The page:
Jonas Lindeløv
2014-04-03
Here's a very simple model which infers a population sd and effect size from one-sample data with known population mean. The effect size is the deviation of the sample from this population mean, standardized to SD's. I've used JZS-priors.
The problem is that "version 1" (with a small measurement error) somehow has very bad mixing while "version 2" (without measurement error) does not. If anyone can explain why this arises in version 1 but not version 2 - and maybe even fix it - that would be much appreciated.
# Priors on population parameters pop.pr ~ dgamma(0.00001, 0.00001) # approximation to Jeffrey's prior on variance pop.sd <- sqrt(1 / pop.pr) # convert to SD # Priors on (population) effect size effect.d ~ dt(0, 1, 1) # cauchy prior on standardized effect size (Cohen's d) effect.abs <- effect.d * pop.sd # convert to absolute effect size for(i in 1:length(x1)) { # Version with Bad mixing: with measurement error (SD=1) ability[i, 1] ~ dnorm(100, pop.pr) x2[i] ~ dnorm(ability[i, 1] + effect.abs, pow(1, -2)) #Version with relatively good mixing: without measurement error #x2[i] ~ dnorm(100 + effect.abs, pop.pr) }
I ran it on simulated data with mu=100, sd=15, d=2 (large effect) and n=100. With measurement error, there's a clear inverse relationship between estimated population sd and Cohen's d.
We're just going to use x2 for this simple simulation. It's a measurement after an intervention.
n = 100 pop.sd = 15 pop.mean = 100 effect.d = 2 x1 = as.vector(scale(rnorm(n))*pop.sd + pop.mean) # pretest (exact mean and sd) x2 = x1 + effect.d * pop.sd # posttest (noise-free effect)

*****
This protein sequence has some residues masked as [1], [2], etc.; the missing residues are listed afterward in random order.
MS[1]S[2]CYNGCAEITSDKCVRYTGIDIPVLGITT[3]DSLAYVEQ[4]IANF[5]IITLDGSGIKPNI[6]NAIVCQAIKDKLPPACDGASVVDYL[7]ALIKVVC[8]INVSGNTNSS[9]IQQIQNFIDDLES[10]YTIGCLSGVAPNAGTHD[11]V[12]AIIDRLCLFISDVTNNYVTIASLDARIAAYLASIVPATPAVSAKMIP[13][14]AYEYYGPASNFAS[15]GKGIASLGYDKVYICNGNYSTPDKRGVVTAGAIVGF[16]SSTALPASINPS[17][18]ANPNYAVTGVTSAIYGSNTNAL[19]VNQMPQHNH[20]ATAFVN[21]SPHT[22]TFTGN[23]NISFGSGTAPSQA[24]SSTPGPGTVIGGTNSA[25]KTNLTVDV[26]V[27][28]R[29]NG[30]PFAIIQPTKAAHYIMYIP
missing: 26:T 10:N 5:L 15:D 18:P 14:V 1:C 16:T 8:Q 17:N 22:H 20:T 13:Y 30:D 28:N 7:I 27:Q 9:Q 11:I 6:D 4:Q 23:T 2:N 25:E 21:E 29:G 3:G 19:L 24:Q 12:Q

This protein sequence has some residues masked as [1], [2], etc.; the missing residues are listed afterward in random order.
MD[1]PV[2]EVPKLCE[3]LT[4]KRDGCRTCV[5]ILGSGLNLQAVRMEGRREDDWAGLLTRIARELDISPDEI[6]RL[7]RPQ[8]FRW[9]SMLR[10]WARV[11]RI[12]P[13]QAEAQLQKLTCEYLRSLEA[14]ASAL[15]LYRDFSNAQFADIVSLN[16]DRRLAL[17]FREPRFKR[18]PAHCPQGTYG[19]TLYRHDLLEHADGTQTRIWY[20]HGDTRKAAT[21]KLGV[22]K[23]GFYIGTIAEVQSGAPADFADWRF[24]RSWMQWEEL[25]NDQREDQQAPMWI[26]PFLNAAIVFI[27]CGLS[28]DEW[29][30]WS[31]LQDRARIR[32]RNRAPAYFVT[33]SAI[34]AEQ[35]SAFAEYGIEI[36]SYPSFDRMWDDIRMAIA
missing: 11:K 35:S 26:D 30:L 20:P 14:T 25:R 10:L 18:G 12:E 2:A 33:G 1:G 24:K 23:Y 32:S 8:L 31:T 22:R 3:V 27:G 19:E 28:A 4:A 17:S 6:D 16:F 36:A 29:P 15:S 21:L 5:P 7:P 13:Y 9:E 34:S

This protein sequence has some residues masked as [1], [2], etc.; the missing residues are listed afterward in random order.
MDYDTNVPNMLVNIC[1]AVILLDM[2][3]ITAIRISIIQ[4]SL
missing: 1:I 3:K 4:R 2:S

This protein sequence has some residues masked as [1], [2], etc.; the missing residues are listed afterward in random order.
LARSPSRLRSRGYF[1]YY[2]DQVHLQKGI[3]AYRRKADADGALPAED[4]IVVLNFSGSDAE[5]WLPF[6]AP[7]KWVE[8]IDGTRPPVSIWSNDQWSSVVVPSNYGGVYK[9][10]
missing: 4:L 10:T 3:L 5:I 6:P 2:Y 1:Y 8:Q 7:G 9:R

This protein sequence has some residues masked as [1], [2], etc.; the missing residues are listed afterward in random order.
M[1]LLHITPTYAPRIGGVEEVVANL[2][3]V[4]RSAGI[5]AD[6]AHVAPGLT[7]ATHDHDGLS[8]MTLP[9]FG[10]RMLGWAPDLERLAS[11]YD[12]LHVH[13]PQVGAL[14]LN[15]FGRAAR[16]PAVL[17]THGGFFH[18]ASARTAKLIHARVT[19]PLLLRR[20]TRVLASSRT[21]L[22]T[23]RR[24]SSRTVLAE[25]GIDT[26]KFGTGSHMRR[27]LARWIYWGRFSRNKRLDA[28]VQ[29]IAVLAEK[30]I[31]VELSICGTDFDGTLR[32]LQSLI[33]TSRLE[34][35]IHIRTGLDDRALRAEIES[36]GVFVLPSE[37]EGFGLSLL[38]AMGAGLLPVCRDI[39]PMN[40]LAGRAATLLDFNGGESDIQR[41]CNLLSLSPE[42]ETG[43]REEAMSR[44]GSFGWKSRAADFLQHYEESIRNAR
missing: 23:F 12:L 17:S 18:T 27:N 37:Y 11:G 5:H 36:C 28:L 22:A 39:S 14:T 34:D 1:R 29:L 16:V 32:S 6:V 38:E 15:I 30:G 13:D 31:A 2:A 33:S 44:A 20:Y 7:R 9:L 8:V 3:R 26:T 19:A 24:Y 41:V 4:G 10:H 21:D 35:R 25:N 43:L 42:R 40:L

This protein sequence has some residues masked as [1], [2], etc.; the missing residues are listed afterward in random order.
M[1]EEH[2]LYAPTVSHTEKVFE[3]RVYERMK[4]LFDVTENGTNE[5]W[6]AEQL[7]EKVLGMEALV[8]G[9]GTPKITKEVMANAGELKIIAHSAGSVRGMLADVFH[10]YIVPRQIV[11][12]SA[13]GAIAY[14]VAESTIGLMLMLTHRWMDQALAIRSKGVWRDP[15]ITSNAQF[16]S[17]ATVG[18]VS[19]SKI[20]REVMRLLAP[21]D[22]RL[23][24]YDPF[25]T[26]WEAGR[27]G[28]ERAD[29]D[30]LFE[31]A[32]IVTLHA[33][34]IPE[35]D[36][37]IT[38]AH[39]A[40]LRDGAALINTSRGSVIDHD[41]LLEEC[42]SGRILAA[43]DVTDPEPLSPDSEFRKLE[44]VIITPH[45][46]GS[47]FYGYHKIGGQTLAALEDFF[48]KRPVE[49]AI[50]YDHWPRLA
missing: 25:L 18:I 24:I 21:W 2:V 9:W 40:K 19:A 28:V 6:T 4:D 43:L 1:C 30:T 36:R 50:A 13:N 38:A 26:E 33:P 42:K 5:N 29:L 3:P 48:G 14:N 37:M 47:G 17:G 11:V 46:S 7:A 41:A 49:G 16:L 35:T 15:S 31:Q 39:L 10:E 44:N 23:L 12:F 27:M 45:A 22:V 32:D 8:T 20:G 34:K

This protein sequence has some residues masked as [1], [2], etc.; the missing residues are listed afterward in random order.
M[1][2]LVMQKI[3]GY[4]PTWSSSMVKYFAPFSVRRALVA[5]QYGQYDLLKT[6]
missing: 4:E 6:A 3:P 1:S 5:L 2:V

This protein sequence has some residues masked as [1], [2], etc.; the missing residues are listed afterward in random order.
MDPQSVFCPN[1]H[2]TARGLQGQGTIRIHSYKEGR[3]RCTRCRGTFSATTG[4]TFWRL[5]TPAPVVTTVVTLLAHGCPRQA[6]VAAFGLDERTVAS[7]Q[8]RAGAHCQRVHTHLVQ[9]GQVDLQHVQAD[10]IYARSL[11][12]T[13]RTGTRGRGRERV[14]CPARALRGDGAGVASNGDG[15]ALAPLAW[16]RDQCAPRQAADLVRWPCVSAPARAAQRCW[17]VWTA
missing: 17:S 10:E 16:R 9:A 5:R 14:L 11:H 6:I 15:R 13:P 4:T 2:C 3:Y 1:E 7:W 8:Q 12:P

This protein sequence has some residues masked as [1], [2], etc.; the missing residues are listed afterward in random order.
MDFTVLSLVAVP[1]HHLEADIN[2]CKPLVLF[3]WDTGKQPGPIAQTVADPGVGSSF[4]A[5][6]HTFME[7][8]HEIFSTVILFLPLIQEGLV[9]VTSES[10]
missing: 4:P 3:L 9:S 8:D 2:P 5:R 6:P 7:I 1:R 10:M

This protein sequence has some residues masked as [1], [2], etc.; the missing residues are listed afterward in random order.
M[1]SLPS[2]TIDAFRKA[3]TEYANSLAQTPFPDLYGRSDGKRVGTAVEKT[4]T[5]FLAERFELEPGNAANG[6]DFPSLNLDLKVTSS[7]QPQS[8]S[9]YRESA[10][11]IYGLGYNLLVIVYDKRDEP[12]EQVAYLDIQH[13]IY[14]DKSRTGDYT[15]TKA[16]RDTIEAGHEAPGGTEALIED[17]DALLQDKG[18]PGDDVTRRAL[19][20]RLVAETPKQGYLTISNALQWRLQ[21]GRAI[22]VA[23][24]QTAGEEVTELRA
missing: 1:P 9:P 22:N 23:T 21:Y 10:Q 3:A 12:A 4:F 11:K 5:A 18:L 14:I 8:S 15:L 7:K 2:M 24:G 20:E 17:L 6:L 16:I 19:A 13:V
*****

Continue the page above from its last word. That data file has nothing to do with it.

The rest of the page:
All looks pretty good. Not perfect mixing on effect size and sd, but good enough.
Horrible mixing. It is even worse if the measurement error is decreased. That makes no sense to me since that should approximate the results from above.
By the way, my earlier post on another simple mixing problem remains unanswered: https://sourceforge.net/p/mcmc-jags/discussion/610037/thread/aae85a9e/
Thanks for any help!
Martyn Plummer
2014-04-03
This is a parameterization problem. If you rewrite the model in the form below you get much better mixing:
ability[i, 1] ~ dnorm(100 + effect.abs, pop.pr) x2[i] ~ dnorm(ability[i, 1], pow(1, -2))
This is a weakness of sampling node-by-node. The sampling efficiency depends on how you parameterize your model.
Your example would work fine if you were using the glm module and if effect.abs
had a normal distribution. Then effect.abs
would be updated in a block with ability[,1]
and you would get good mixing, but the glm model cannot (yet) handle variables with a t distribution so this opportunity is missed.
Jonas Lindeløv
2014-04-04
Thanks, Martyn! That solved it for this particular problem, but mixing remained a problem when I tried to extend the model to repeated measures (x2 = x1 + effect). The whole purpose was to put the prior on Cohen's d rather than the absolute effect size, in order to do a JZS-prior. I figured out a solution which is mathematically equivalent to the script above but yields good mixing.
Instead of
# Priors on (population) effect size effect.d ~ dt(0, 1, 1) # cauchy prior on standardized effect size (Cohen's d) effect.abs <- effect.d * pop.sd # convert to absolute effect size
I did
# Priors on (population) effect size effect.abs ~ dt(0, pop.sd, 1) # cauchy prior on cohen's d of this effect effect.d <- effect.abs / pop.sd
Exactly why this works, I'm not sure. But the new model is simpler (cohen's d is just computed post-hoc), which is a nice thing.
Best,
Jonas